Chuck Rozanski

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Chuck Rozanski
5.22.11ChuckRozanskiByLuigiNovi2.jpg
Rozanski at the Big Apple Convention in Manhattan, May 22, 2011.
Born (1955-03-11) March 11, 1955 (age 59)
Goldbach, Bavaria, Germany
Occupation Retailer, columnist
Language English
Nationality American
Genre Non-fiction
Website
www.milehighcomics.com

Charles Rozanski (born March 11, 1955) is a German-American retailer and columnist, known as the President and CEO of the Denver, Colorado-based Mile High Comics Inc., and a columnist for the Comics Buyer's Guide.

Early life[edit]

Rozanski was born March 11, 1955 in Goldbach, Bavaria, Germany,[1][2] and later moved to the United States with his mother and stepfather, an American Army officer.[1]

Career[edit]

Mile High Comics[edit]

In 1969, when Rozanski was 13, he began working out of his parents' Colorado basement, selling back issues of comic books by running mail order ads in the magazine Rocket's Blast Comicollector. The following year, he began promoting comics as the youngest seller ever to exhibit at the Colorado Springs Antiques Market. In 1971, he founded the Colorado Springs Comics Club. The following year, he attended his first national comics convention, Multicon in Oklahoma City, where he sold $1,800 USD in comics in three days. It was this point that he realized comics retailing could be a career. He opened his first store in Boulder, Colorado in 1974 with $800 in cash and 10,000 comics. By 1977, he had expanded to four stores in the greater Denver area. In December of that year, he purchased the Edgar Church Collection, the largest and highest-quality Golden Age comics collection ever discovered. The cache had been preserved due to the unvarying 60 degree temperature and minimal humidity, and consisted of 16,000 comic books dating from 1937 to 1955, including the first Superman comic and the first Marvel Comic. The purchase of the Church Collection helped Mile High Comics expand its influence nationally, and helped bring a geometric rise to the price of rare comic books, which became a legitimate investment. Rozanski once sold a batch of comics from the Church Collection and used the profits to put a down payment on a 22,000 square-foot warehouse.[2][3]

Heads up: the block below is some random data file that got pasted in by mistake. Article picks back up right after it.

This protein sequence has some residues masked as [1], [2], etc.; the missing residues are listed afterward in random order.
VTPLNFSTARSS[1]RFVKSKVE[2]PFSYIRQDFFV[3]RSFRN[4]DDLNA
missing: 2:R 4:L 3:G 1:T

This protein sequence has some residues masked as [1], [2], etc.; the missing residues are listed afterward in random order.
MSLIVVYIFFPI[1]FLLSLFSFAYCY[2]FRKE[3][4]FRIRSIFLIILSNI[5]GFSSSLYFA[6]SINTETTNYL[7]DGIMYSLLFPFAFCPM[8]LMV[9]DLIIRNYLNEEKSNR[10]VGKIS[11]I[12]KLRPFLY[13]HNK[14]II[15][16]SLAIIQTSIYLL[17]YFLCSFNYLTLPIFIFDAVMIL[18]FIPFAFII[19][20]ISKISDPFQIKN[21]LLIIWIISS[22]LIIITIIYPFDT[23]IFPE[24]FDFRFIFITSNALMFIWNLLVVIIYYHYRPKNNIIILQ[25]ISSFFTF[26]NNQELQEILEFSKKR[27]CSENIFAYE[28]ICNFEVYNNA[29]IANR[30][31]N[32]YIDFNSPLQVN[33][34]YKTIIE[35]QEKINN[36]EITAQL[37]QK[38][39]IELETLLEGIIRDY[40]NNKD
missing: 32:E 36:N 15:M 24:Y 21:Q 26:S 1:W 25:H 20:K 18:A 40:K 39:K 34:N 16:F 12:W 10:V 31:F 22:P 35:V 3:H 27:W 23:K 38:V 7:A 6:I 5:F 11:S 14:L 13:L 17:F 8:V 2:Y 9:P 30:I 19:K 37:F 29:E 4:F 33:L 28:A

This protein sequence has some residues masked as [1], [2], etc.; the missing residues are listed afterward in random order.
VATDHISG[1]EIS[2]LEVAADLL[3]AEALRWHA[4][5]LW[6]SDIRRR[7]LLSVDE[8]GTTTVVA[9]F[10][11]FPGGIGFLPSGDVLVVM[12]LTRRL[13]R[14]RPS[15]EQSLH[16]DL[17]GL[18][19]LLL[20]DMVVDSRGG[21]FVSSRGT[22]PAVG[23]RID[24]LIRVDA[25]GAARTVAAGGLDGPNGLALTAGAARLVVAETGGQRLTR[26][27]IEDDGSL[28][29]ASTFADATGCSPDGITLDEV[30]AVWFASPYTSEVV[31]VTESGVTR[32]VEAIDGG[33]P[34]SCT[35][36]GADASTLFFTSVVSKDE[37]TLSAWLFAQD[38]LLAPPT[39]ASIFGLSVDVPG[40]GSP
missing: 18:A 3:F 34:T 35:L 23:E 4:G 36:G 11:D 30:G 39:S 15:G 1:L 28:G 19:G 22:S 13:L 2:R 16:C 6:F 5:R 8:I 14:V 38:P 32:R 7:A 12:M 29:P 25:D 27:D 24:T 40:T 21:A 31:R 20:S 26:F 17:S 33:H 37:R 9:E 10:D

In 1979 Rozanski purchased Richard Alf Comics' mail order division, with which he gained systems and methods for greatly expanding his mail order sales. In 1980, Rozanski purchased a double-page ad in mainstream Marvel comics, listing prices for back issues he had for sale. This ad, which was the first of its kind, was a departure from the general practice of the time for its inclusion of prices, which Rozanski explains was a way to educate non-collectors as to the value of their collections. The ad affirmed that back issues were a valid commodity for the collector's market, and lead not only to a boom to Mile High Comics, but to the entire back issue market. In 1991 Rozanski opened the first comics mega-store in Denver, which measured 11,000 square feet. The company eventually expanded to eight stores, and has grown to become one of most successful comics specialty shops in the United States.[2]

Writing[edit]

In 2002 Rozanski began writing the column "Tales from the Database" for the Comics Buyer's Guide.[2]

Appearances[edit]

Rozanski drives all over the U.S. to local comics shops in order to stock Mile High's back issue inventory. He is also a frequent attendee at comic book conventions across the country.[2]

Rozanski was one of five people whose journey to and experiences at the San Diego Comic Con were depicted in the 2011 Morgan Spurlock documentary Comic-Con Episode IV: A Fan's Hope. In the film, Rozanski seeks to sell a copy of Red Raven #1 for $500,000 in order to pay off his debts. Although he does not sell the comic book, his booth at the convention generates more profit than the previous year's, allowing Mile High Comics to move into a new 65,000 square foot warehouse.[4]

Awards and recognition[edit]

Rozanski is widely recognized as an industry leader, and in 2003 he was awarded the Defender of Liberty Award by the Comic Book Legal Defense Fund for his long-standing dedication to the protection of free speech.[5]

Personal life[edit]

Rozanski and his wife, Nanette,[1][4] live in Boulder, Colorado with their four daughters, Rowan, Aleta, Tanith, and Elsbeth.[1]

References[edit]

  1. ^ a b c d "Chuck Rozanksi". Wizard World. Retrieved November 10, 2012.
  2. ^ a b c d e Duncan, Randy; Smith, Matthew J. The Power of Comics: History, Form and Culture. 2009. Continuum. pp. 102-103; Archived at Google Books.
  3. ^ Hayner, Don. (July 26, 1987) "Big bucks in rare comics — Classic find in '77 began a new era". Chicago Sun-Times. Archived at HighBeam Research. Retrieved November 10, 2012.
  4. ^ a b Comic-Con Episode IV: A Fan's Hope. 2011. Warrior Poets. Director: Morgan Spurlock.
  5. ^ Weiland, Jonah (July 3, 2003). "CBLDF News: Jim Lee benefit update, Mile High's Rozanski named Defender of Liberty". Comic Book Resources.

External links[edit]